What do you think is the greatest lesson you’ve learned about writing so far? Any advice for others?
I had a lot to learn about writing a novel and still do. I had to learn to trust myself to follow my characters and relinquish control of the story until I saw where they wanted to take me. I didn’t always give in, but I learned to compromise with them. Usually, they were right. There are so many rules about writing that trying to follow them all can be paralyzing. I’ve learned there is not going to be such a thing as perfection in my eyes or the eyes of readers.
My advice to others is to learn the rules and then figure out which ones you choose to break to get the result that pleases you. Get critiques from as many other writers as you can. They walk in your shoes and often see things you don’t.
 Tell us your goals for 2012 and beyond.
I’m finishing a second novel about a gay boy who is bullied by his father and others. I hope to publish it by the end of the year or at the beginning of 2013. I’m also working on a third novel that is entirely different from the first two, aimed at an adult market and exploring characters who focus on body images to the possible exclusion of deeper characteristics of people. When I need a break, I play with a series of humorous vignettes that I might compile into another humorous work reflecting what we really did as kids that we might not want children and grandchildren to know about while they’re young. I hope to develop a blog in the next six months if I can cope with the technology.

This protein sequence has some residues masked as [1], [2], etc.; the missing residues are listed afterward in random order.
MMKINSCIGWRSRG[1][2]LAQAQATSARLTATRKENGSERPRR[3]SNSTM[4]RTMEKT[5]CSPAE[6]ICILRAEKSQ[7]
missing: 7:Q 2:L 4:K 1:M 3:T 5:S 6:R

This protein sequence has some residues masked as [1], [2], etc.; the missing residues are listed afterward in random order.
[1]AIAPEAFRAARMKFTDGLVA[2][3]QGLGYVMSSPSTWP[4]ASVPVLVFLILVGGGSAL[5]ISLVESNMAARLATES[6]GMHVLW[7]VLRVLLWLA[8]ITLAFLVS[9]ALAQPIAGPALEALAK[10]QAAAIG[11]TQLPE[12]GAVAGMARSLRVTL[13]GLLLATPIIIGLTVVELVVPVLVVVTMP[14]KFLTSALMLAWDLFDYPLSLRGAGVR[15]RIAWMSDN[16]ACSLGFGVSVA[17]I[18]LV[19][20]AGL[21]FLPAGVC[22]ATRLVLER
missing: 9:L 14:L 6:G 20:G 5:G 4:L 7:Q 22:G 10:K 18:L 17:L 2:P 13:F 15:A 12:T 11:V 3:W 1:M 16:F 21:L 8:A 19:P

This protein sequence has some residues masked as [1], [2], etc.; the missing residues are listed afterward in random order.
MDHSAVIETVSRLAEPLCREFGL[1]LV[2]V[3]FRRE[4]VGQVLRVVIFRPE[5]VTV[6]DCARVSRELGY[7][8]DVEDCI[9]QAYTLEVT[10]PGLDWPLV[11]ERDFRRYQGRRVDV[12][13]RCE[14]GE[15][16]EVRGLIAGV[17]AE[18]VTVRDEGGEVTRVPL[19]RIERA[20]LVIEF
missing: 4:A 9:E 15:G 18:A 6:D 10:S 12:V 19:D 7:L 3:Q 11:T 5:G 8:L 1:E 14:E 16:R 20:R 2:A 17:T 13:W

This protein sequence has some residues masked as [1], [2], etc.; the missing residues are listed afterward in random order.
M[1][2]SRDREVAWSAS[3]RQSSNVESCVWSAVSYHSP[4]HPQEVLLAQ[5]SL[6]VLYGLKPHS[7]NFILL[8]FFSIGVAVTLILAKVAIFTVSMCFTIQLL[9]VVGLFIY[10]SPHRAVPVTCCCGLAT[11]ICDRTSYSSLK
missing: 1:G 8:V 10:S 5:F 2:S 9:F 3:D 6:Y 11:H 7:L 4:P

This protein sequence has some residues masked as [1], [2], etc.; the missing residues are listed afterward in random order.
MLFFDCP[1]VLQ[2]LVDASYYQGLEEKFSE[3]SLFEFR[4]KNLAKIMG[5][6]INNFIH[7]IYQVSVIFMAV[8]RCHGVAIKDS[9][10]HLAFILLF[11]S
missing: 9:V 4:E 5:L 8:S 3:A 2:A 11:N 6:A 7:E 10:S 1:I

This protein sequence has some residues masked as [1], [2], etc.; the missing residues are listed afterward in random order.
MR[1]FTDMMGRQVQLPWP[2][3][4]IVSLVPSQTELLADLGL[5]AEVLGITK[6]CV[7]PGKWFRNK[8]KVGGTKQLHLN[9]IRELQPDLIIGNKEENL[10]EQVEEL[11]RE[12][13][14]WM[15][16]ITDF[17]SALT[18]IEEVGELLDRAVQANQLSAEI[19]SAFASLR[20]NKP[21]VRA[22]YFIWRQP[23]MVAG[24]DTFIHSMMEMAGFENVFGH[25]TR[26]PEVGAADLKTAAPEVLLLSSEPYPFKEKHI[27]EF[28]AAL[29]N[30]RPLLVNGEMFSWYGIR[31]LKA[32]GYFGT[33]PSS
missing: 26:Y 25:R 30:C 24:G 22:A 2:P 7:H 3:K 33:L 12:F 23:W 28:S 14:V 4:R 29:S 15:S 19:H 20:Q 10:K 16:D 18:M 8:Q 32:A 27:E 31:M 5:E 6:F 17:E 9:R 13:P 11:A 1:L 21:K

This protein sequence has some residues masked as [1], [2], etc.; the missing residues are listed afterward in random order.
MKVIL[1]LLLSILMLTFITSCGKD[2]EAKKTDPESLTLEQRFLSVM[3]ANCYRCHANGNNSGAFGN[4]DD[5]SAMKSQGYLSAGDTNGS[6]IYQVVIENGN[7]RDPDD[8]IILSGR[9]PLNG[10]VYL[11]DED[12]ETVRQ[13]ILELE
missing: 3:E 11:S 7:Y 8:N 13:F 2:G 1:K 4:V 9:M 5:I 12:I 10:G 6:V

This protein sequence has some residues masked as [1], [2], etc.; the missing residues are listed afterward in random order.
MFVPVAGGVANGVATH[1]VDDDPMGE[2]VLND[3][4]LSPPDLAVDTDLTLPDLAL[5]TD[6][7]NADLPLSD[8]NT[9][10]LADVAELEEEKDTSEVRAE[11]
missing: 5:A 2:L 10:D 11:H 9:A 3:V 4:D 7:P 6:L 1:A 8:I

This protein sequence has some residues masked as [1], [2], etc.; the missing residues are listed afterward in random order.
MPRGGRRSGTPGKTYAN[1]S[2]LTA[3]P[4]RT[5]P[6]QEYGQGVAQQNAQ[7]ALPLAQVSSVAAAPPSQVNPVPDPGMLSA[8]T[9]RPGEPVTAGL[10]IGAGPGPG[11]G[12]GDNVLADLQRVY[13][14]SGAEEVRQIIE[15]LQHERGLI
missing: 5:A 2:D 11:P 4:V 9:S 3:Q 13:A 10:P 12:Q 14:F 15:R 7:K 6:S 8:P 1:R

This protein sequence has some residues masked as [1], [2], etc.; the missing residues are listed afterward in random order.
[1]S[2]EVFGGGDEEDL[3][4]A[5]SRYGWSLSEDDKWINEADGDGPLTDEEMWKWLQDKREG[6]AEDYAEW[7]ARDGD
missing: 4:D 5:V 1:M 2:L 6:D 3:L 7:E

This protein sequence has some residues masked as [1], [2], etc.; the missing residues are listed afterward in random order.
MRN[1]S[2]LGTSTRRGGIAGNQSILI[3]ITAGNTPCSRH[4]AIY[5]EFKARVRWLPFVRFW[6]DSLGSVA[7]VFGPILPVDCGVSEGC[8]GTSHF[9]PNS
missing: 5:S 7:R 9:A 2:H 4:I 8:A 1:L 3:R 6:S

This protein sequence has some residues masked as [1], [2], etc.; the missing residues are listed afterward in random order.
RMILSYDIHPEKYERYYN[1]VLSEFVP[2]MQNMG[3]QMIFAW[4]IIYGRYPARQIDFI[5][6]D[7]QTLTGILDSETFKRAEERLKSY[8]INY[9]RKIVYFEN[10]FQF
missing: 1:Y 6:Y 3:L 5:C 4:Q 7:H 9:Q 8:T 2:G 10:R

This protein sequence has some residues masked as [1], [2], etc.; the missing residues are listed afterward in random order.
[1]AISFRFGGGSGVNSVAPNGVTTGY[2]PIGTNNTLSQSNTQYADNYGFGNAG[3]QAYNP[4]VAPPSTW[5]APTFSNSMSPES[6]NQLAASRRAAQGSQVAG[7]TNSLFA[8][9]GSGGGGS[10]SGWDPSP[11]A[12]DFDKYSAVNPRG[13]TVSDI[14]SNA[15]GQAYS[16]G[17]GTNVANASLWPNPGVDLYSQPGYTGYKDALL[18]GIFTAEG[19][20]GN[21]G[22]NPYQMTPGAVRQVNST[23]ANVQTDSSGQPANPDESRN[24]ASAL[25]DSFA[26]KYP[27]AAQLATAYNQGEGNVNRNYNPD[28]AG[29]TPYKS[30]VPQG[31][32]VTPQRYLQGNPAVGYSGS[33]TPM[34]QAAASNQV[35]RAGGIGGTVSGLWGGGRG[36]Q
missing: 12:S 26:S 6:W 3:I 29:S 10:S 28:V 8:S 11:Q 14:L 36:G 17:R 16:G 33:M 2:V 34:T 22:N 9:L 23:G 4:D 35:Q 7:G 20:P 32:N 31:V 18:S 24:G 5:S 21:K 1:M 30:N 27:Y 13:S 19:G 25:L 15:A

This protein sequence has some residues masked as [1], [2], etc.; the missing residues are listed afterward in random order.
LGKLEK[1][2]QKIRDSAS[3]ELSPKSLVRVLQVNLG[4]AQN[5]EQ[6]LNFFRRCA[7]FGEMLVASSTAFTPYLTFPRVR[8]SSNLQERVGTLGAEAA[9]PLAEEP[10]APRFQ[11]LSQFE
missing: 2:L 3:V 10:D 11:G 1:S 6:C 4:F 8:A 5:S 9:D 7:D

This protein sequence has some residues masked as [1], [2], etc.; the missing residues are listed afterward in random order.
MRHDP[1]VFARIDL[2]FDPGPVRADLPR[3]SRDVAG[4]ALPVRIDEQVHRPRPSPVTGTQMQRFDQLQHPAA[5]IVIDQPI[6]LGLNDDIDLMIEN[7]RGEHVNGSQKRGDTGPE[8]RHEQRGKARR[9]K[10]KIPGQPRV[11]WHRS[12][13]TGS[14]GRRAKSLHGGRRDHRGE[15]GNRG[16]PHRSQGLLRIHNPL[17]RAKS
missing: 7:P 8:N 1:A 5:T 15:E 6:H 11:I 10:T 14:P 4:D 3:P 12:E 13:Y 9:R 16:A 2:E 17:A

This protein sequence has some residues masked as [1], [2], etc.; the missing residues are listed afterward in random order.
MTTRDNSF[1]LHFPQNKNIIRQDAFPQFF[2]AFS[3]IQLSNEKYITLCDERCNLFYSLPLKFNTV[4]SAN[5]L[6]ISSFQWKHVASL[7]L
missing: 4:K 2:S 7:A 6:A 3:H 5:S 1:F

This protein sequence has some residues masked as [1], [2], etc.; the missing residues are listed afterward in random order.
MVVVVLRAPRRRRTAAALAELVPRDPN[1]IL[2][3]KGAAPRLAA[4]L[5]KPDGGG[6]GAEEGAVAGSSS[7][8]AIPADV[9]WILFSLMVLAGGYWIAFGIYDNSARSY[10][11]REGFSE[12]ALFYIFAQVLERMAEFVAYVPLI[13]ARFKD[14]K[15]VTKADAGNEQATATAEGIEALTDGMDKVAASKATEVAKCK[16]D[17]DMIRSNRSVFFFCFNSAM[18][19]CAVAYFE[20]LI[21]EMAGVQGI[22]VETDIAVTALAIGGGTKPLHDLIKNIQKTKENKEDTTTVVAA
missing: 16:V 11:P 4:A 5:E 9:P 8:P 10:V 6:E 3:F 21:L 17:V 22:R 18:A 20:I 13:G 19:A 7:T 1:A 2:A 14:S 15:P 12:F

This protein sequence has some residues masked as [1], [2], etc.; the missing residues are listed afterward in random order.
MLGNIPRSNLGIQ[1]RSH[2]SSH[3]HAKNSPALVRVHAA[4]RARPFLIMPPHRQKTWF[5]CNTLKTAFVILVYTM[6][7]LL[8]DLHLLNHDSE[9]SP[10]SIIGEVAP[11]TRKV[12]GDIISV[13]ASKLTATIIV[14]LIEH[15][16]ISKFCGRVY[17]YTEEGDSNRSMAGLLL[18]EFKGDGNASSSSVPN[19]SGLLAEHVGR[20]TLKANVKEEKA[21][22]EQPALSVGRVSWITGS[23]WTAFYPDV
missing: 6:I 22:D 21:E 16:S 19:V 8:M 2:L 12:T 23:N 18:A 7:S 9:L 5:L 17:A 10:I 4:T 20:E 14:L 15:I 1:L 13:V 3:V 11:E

Where can folks learn more about your writing?
By the grace of divine intervention, I managed to develop a website,, and hope visitors will tell me if I’ve mastered the art of southern hospitality. Y’all come.

Folks, here's a buy link:



Susan Whitfield said...

Lissa will be out of town for a couple of days, so she'll check in when she can.

Lissa Brown said...

I'll be heading for NJ, the setting of Family Secrets, to speak to some folks about the book. Several already indicated they "know" the characters in the book. Should be interesting.

Maggie Bishop of Dames of Dialogue said...

I agree wholeheartedly with the comment about the characters making the story the way they want it rather than what the author initially imagined. One of the great joys of writing fiction. I highly recommend Family Secrets.

Susan Whitfield said...

So true, Maggie. When my characters take charge, I just hold on for the wild ride! Lots of fun.

Lissa Brown said...

Thanks, Maggie. I imagined when my characters were flinging me about that's what an LSD trip must have been like.

Dr. Margaret Aranda said...

HI Susan,
Would like to know if you would please consider doing an Review/Interview for my book, No More Tears: A Physician Turned Patient Inspires Recovery.

Please email me at:

and thank you for your valuable time!

Susan Whitfield said...

Margaret, I'd love to interview you but having trouble finding contact information.